Alcohol Education: What We Must Do

Alcohol Education: What We Must Do

Alcohol Education: What We Must Do

Alcohol Education: What We Must Do

Synopsis

In spite of a massive national investment in alcohol education, the evidence clearly demonstrates that our current efforts are overwhelmingly ineffective and are often counterproductive. The assessment of the effectiveness of alcohol programs over the past 15 years reveals that those based on the responsible-use approach tend to be superior to those based on the abstinence approach. Hanson puts the historical relationship between Americans and alcohol into perspective, discusses federal policies on alcohol that are highly ideological and biased, and advocates the development of responsible-use curricula that will prepare students to be, as adults, responsible consumers of alcohol.

Excerpt

Beverage alcohol has been praised as a sign of refinement, a social lubricant, a source of relaxation, an enchancer of food, a healthful tonic, and a complement to celebration and good times. But it has also been cursed as a poison, a cause of crime, a defiler of innocence, a destroyer of happy families, and a cause of disease and death. People in the United States tend to have strong, and often mixed, feelings about beverage alcohol. This has long been the case. For this reason, public policy toward it has changed repeatedly as successive waves of various prohibitionist and neoprohibitionist movements have ebbed and flowed across the country.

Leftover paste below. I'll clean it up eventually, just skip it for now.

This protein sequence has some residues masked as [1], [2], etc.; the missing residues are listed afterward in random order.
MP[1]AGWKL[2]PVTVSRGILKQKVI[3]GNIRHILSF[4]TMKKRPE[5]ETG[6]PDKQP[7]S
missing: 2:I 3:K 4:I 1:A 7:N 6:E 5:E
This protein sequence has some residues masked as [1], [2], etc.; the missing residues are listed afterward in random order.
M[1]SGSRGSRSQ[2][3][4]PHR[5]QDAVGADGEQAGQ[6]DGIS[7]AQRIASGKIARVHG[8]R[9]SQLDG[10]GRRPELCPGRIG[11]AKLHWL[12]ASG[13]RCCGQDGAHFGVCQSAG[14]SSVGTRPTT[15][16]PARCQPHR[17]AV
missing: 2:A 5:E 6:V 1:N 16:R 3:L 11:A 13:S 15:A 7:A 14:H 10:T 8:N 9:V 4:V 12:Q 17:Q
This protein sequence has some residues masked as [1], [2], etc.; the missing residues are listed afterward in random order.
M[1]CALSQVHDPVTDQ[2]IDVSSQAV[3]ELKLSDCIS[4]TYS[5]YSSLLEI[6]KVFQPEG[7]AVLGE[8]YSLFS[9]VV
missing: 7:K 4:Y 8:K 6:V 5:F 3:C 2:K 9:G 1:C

One of these movements led to the widespread establishment of alcohol education programs over 100 year ago. Current alcohol education reflects both its abstinence origins at that time as well as the dramatic expansion of drug education several decades ago.

In spite of noble intentions and the expenditure of massive amounts of time, energy, and money the best evidence shows that current abstinence-oriented alcohol education is ineffective. Simply doing more of what is not working will not lead to success; it is essential that we re-think our approach to the problem. Our youth are too important and the stakes are too high to do otherwise.

Several recommendations for change are presented in the final chapter of this book. The research has proven that we must promote the development and evaluation of diverse responsible alcohol use curricula based on a sociocultural understanding of how best to reduce alcohol abuse.

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